3. To ensure that all businesses and non-profit organisations can effectively operate in an increasingly data-driven economy.
4. To improve growth and productivity through the effective use of data across the economy.
5. To improve public services and government operations through the effective collection, sharing and use of data.
6. To achieve alignment in government around data, with data shared and used cooperatively wherever appropriate.
Note: the term ‘data’ is intended to be understood broadly and refers to all kinds of data unless otherwise specified - for example, covering both personal and non-personal data, information that is stored both digitally and non-digitally, and data used for various purposes, e.g. data about people, data about performance, government data, content data and so on.
Objective 1. To ensure that data is used in a way that people can trust
Research area: opportunities and barriers to trust
1.1. How can organisations (private, public or third sector) demonstrate trustworthiness in their use of data?
1.2. How easy is it for the public to find about how information provided to or inferred about them by an organisation is being used?
1.3. Are organisations (private, public or third sector) using personal data in ways that may damage trust?
1.4. In what ways are companies making money from personal data? How profitable are these activities?
Research area: concerns around trustworthiness
1.5. Do people know how information provided to, or inferred about them by, an organisation (private, public or third sector) is being used, stored and shared?
1.6. To what extent are people concerned about how data about them is used, stored and shared? Are some groups more concerned than others? Are there particular categories of data that raise more concerns than others?
1.7. What commercial practices or behaviours have affected trust in the use of personal data? Have targeted advertising and ‘recommending’ affected trust?
1.8. Have the General Data Protection Regulation (GDPR) and Data Protection Act 2018 made people more concerned about how personal data is managed? How has it influenced their behaviour?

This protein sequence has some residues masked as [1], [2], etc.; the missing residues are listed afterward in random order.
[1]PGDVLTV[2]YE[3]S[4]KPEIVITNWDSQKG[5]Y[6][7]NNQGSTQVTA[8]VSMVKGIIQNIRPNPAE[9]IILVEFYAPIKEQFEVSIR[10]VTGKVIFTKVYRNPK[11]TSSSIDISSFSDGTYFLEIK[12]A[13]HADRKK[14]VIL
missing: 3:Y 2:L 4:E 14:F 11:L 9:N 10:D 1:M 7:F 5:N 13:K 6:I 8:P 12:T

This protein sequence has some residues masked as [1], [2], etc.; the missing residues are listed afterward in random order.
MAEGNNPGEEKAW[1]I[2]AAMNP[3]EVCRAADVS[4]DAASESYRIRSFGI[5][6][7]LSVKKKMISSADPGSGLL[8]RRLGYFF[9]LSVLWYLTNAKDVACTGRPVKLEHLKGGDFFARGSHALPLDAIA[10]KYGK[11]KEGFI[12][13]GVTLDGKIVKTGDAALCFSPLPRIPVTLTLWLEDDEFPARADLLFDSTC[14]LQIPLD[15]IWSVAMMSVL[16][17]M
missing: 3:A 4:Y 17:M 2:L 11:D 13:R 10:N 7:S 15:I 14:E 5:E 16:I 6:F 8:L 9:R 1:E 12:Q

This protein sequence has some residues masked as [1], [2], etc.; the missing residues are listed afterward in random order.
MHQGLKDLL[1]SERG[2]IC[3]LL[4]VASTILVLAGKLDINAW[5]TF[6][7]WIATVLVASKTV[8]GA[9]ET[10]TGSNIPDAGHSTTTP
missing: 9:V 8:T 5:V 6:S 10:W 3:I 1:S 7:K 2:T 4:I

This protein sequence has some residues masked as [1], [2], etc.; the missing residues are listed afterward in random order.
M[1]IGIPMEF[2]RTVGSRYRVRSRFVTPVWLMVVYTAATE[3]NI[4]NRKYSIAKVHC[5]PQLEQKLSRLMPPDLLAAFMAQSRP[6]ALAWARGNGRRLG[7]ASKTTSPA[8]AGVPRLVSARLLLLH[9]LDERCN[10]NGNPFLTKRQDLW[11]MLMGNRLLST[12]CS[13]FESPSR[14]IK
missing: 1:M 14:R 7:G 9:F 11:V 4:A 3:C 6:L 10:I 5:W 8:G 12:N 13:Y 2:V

1.9. How far do existing protections, such as in the Data Protection Act, go in promoting transparency and trust? What, if anything, should the government do to further build trust?
1.10. Are there robust international comparison measures of trustworthiness in how data about individuals is used? Which are the most effective?
Objective 2. To ensure that everyone can effectively participate in an increasingly data-driven society
Research area: managing personal data
2.1. Are people aware of how to manage personal data about them? Do they know about tools to control access?
Research area: inclusivity
2.2. How does effective participation and data use differ by location and demographic group across the UK? What does this look like in urban areas, rural areas and more remote parts of the country?
2.3. How does effective participation and data use differ by sector?
2.4. What barriers to participation do different groups face? How are marginalised and vulnerable groups affected?
2.5. What can government do to support those in marginalised and vulnerable groups? What elements of our digital society would most benefit these groups?
Research area: data skills and employment
2.6. How important are basic data skills for employment in today’s economy? What is the basic level of data skills needed and what kinds of skills are needed?
2.7. In which professions are data skills most important?
2.8. Are the relevant skills available and supported where they’re needed?
2.9. Is industry able to provide the relevant skills or is further skilling needed through the education system?
Objective 3. To ensure that all businesses and non-profit organisations can effectively operate in an increasingly data-driven economy
Research area: competition
3.1. Are there specific challenges that small and medium businesses or non-profit organisations face? How do these vary among different types of organisations?
3.2. How and to what extent are small and medium businesses dependent on big businesses’ data and data infrastructure?
3.3. Are there interventions that government should be making to remove barriers to participation for businesses and non-profit organisations? What kinds of interventions should be made? Do these differ by sector?
Research area: technological developments
3.4. How and to what extent are small and medium businesses and non-profit organisations contributing to innovation in the data space?
3.5. Are small and medium businesses and non-profit organisations sufficiently benefiting from new emerging technologies such as AI and the Internet of Things (IoT)?
3.6. How do businesses envisage that future technological developments will change how they use data?
Objective 4. To improve growth and productivity through the effective use of data across the economy
Research area: productivity
4.1. How is the effective use of data driving business productivity through increased efficiency?
4.2. What are the barriers to the potential productivity gains from more effective data use?
4.3. Are there best practices in particular sectors that others can learn from?